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Archive for January, 2011

After saying goodbye to our friends at Quartzsite, we drove all of 20 miles west to Blythe, California. The KOA was right next to the Colorado River that looked pretty shallow, but still had a fast current in the middle. It was chore day – groceries, shopping and uploading and posting our blogs.

This trip is a little different; we don’t have much of an itinerary, and so I try to figure out where we’re going right before we go there. Since we were headed to Slab City (not an well-known locale, to be sure), we got two, slightly differing GPS locations for it. I also got a more general direction, 3 miles northeast of Niland.  We were good to go.

The 120-mile drive from Blythe to Niland was pleasant. We traveled past many farms, watered by the Colorado, no doubt and had lunch at Algodones Sand Dunes. We reached Niland, and sailed through town, following the instructions on our Garmin. Nine miles north of town, we reached a Border Patrol checkpoint. While cameras recorded our rig, an agent and his dog sniffed around. Another agent had a desultory conversation with us. She asked where we had come from and I said “Quartzsite, Arizona”. “What were you doing there?” she asked. As it turned out, she claimed she had never heard of the huge crowd of RVers there. It seemed strange to me, but maybe she was just messing with us. Before we departed, I asked her how far up Slab City was. “You passed it. You need to go west on Main Street in Niland to get there.” So we turned around, with the Garmin stating “Recalculating, recalculating” and eventually found Slab City. As it turned out, both GSP locations given to us were fairly close to where we ended up camping, but the Garmin still thought we should go north for 14 miles or so. We can’t figure out how it could be so wrong.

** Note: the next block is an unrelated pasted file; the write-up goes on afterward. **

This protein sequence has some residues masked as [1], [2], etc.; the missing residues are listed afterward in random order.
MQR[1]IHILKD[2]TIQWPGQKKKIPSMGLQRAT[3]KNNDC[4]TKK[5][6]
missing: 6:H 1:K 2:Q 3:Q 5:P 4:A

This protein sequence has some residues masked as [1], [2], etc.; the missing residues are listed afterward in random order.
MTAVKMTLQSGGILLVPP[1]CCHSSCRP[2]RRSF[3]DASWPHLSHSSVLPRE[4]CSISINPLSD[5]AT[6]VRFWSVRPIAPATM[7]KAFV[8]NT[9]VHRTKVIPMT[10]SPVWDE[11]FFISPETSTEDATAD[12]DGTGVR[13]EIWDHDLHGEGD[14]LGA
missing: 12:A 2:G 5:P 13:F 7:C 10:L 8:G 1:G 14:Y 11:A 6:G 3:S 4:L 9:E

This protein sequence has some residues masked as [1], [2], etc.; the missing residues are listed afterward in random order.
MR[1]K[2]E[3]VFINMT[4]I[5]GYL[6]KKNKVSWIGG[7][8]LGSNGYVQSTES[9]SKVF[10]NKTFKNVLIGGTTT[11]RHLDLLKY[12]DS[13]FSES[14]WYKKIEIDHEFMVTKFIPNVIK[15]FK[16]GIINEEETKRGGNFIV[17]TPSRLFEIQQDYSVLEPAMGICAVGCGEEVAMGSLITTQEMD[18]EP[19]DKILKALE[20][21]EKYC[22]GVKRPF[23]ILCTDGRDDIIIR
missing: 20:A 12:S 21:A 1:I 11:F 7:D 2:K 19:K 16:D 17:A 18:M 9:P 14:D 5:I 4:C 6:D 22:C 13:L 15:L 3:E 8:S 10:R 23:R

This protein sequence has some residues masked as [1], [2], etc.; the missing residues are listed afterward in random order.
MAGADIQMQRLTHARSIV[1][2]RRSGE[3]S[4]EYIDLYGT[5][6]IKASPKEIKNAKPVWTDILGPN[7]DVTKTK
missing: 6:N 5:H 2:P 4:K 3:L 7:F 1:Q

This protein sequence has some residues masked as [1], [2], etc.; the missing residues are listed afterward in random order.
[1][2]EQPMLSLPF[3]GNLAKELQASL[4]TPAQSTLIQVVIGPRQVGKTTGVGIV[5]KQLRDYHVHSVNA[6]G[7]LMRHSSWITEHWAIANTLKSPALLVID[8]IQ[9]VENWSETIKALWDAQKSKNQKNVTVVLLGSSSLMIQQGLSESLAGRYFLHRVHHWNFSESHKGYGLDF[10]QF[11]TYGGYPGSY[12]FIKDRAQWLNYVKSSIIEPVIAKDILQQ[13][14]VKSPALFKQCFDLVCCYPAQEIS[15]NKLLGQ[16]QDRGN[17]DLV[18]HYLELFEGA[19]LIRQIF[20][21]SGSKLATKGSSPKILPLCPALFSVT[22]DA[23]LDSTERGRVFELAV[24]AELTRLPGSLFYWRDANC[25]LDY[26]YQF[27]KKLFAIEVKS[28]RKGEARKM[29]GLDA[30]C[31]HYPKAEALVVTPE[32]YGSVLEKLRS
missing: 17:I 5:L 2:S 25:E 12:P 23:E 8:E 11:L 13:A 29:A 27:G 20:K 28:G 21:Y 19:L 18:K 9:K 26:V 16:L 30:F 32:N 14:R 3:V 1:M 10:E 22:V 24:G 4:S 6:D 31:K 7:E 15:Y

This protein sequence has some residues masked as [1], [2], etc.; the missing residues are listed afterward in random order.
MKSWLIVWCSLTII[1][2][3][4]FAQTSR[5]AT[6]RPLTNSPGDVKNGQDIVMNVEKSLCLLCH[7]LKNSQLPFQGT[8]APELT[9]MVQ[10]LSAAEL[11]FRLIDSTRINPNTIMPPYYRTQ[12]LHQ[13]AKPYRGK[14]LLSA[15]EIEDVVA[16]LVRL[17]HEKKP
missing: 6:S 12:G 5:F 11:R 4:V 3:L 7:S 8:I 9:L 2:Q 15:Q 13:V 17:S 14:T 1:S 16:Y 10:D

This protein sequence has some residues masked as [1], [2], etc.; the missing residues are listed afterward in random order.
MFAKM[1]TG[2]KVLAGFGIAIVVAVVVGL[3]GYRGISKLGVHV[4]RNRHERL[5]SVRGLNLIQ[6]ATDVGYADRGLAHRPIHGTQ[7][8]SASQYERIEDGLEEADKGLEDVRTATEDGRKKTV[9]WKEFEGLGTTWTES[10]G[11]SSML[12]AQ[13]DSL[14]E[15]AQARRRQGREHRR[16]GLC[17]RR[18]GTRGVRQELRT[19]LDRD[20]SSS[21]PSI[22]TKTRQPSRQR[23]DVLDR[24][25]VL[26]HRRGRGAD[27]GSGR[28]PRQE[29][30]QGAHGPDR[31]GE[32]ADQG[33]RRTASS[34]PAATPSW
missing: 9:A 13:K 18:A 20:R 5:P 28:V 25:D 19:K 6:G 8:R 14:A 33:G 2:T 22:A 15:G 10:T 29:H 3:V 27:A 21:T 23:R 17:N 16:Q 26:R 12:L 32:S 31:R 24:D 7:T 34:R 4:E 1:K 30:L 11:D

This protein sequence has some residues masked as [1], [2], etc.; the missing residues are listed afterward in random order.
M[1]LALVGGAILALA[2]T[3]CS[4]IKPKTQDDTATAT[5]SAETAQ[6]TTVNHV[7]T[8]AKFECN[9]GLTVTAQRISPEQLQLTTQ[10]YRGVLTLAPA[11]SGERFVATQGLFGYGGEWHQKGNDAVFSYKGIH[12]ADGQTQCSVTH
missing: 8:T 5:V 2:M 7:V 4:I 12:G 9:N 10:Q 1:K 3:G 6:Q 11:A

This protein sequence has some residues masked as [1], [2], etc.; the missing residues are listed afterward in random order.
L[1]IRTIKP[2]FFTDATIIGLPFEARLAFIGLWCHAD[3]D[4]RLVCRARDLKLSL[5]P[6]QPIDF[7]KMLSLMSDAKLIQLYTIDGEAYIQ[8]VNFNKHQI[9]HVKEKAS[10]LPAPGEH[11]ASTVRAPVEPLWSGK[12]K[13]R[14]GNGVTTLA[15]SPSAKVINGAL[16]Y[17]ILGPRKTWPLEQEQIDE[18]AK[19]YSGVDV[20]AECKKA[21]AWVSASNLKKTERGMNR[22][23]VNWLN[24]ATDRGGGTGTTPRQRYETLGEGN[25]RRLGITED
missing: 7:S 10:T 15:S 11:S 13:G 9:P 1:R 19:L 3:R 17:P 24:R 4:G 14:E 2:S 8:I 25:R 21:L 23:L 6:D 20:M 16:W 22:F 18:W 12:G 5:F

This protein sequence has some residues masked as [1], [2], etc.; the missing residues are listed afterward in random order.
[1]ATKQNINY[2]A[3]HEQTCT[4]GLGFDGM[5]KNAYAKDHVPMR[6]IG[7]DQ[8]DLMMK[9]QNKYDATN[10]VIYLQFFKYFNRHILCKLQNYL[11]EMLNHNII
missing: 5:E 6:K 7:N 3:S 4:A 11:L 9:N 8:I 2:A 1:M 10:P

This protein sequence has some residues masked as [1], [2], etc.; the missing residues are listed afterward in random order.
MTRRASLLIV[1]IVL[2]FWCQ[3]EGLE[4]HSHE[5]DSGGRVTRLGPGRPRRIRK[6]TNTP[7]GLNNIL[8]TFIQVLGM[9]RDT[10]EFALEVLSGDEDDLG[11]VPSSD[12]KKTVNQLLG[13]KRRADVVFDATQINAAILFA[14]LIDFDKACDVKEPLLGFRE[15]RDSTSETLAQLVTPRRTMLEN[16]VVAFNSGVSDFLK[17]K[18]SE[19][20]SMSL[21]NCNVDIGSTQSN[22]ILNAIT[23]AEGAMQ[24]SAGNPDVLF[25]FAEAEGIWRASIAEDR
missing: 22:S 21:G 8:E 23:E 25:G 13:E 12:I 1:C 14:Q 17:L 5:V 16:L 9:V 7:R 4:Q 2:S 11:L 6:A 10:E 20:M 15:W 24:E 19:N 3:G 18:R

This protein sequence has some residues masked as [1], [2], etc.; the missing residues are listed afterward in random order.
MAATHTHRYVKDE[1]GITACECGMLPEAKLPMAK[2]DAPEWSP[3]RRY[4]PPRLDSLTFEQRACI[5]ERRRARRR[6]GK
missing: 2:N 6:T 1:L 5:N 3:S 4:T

We found a relatively secluded spot in the scrubby desert. There’s not much to Slab City – a meeting hall, a stage with old sofas for patrons, and a whole lot of old, decrepit motorhomes spread all over. There are also a lot of newer rigs camped out all over the place. The weather is warm and the camping is free. Good enough.

Today we visited Salvation Mountain, created by Leonard Knight, a folk artist who has been working on his labor of love for 30 years. Leonard is 79 now and is having trouble taking care of his mountain. He’s hoping to obtain an $80,000 grant from Congress and to make sure that Salvation Mountain is maintained forever. It should be. His message is simple: God loves everyone. We asked him what inspired him to create this enormous testament to faith and he replied “God spanked me hard fifty years ago. It was the most beautiful spanking in the world.” An amazing man with a spectacular work of art.